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Is Named Person scheme paternalistic?

Scotland's Children and Young People Act has introduced the idea that every child in Scotland should have a Named Person, an official of the state, to act as their central point of contact with the state. positive as this may sound there are significant fears that this policy represents excessive paternalism, undermines the rights of the family and wastes the time and talents of the limited number or professionals available.

Tom Peterkin in The Scotsman describes how children are being encouraged to " imagine Scotland as a garden, with each child as a plant growing within it. Children were told “all the adults in their lives” were “gardeners” while the named person would have overarching responsibility and be considered “Head Gardener”."

Today the Centre for Welfare Reform has published a discussion paper by Robin Jackson which questions the value of this policy. As Dame Anne Begg, in her Foreword to the paper states:

"To me, the Named Person scheme has become a huge mallet to crack a small nut. Yes, some children “fall through the net”. Yes, for some families no-one is joining up the dots to see that the family is in crisis and the children are in a vulnerable situation. But I find it hard to believe that the answer to either of these is to appoint an external Named Person for all children, especially when resources are already stretched to provide the support for the families who need it."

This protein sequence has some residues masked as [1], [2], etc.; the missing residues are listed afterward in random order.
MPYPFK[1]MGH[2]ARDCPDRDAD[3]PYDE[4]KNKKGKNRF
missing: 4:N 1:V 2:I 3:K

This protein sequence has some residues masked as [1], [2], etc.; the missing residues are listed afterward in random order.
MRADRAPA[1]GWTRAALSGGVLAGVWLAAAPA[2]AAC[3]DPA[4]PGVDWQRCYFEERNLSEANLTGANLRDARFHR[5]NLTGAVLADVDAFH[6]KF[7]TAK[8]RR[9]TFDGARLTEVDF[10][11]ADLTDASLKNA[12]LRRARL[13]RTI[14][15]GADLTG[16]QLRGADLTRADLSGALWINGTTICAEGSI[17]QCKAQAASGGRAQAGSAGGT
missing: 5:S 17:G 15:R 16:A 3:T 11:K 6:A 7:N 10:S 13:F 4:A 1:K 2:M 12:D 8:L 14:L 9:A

As Robin Jackson further argues:

"The principal objection to the Named Person scheme that has been advanced is that it constitutes an unjustified interference with the right to private and family life and home protected under the terms of Article 8 of the European Convention on Human Rights."

It is to be hoped that Scotland might reconsider a policy about which such considerable reservations exist.

The report is available to read at: